'Severe Austerity' Enactment Will ve Passed to Local Councils by Gov't, Says Budapest Major

  • 21 Jun 2022 9:00 AM
  • Hungary Matters
'Severe Austerity' Enactment Will ve Passed to Local Councils by Gov't, Says Budapest Major
The government’s 2023 draft budget would pass on the responsibility for enacting “severe austerity measures” to local councils, Gergely Karácsony, the mayor of Budapest, told a press conference, adding that the opposition parties plan to submit a package of amendments.

Karácsony said the opposition proposals were aimed at ensuring the operability of municipalities “in these difficult times”. 

It is crucial for Budapest to get the package passed, but the proposals would also ensure “important opportunities” for all localities, Karácsony said after talks with opposition representatives.

The government, he added, lacked the courage to enact the austerity measures itself.

Outlining the details of the opposition proposals, Erzsébet Gy. Németh, deputy leader of the Democratic Coalition, said localities’ “solidarity” tax should be reduced to 2019 levels, when Budapest had to pay an annual 10 billion forints (EUR 25m).

In 2022, Budapest is expected to pay 36 billion forints, and 56 billion next year if the government’s draft is passed unchanged, she said. Next year, Budapest will have to pay a much larger sum for energy as municipalities have been removed from the energy price-cap scheme, Gy. Németh said, and suggested that the electricity produced by Budapest’s waste incinerator should be used for public lighting.

Rebeka Szabó, MP of the Párbeszéd party, said the vehicle tax should be returned from central coffers to the municipalities, and localities should also be given 25% of the excise tax on fuels for the maintenance and resurfacing of roads.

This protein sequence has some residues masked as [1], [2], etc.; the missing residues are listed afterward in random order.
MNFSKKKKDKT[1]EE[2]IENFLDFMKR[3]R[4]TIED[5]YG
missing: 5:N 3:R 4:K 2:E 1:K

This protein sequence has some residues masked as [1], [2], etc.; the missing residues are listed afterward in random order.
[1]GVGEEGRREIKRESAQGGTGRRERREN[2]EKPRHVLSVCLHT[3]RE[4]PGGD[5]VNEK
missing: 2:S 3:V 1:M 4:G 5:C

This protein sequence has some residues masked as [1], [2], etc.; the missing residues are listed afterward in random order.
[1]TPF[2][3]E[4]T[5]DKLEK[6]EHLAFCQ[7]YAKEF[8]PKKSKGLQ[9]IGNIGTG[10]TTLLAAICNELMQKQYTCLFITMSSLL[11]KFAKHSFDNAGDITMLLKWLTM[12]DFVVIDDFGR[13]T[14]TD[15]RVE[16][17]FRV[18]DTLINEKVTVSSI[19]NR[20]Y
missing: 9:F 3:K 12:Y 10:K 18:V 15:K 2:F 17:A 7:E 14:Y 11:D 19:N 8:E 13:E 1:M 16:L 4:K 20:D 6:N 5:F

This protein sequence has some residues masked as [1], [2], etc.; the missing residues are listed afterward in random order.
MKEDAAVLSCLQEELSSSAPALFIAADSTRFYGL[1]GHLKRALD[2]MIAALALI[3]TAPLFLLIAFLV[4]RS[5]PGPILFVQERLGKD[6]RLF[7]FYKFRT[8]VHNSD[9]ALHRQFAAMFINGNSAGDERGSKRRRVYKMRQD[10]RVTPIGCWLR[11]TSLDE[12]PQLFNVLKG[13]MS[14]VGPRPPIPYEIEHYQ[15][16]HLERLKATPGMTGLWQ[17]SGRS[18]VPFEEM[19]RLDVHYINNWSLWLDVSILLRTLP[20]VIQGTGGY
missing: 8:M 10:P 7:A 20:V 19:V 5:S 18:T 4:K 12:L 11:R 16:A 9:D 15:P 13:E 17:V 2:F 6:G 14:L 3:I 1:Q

Also, the central budget should pay out 6 billion forints to Budapest for the renovation of the Chain Bridge, a sum the government had earlier pledged to contribute, she added.

Zoltán Vajda, Socialist head of parliament’s budget committee, proposed that the government and the city of Budapest should take an equal share in financing the city’s public transport, and called for funds for the city to buy new vehicles, adding that monthly public transport passes should be exempted from VAT.

Answering a question concerning an earlier proposal to introduce a fee for drivers during the rush hour, Karácsony said the city council would launch consultations with residents in September, but added that such plans were “not timely in the current situation” and he would not support such a proposal.

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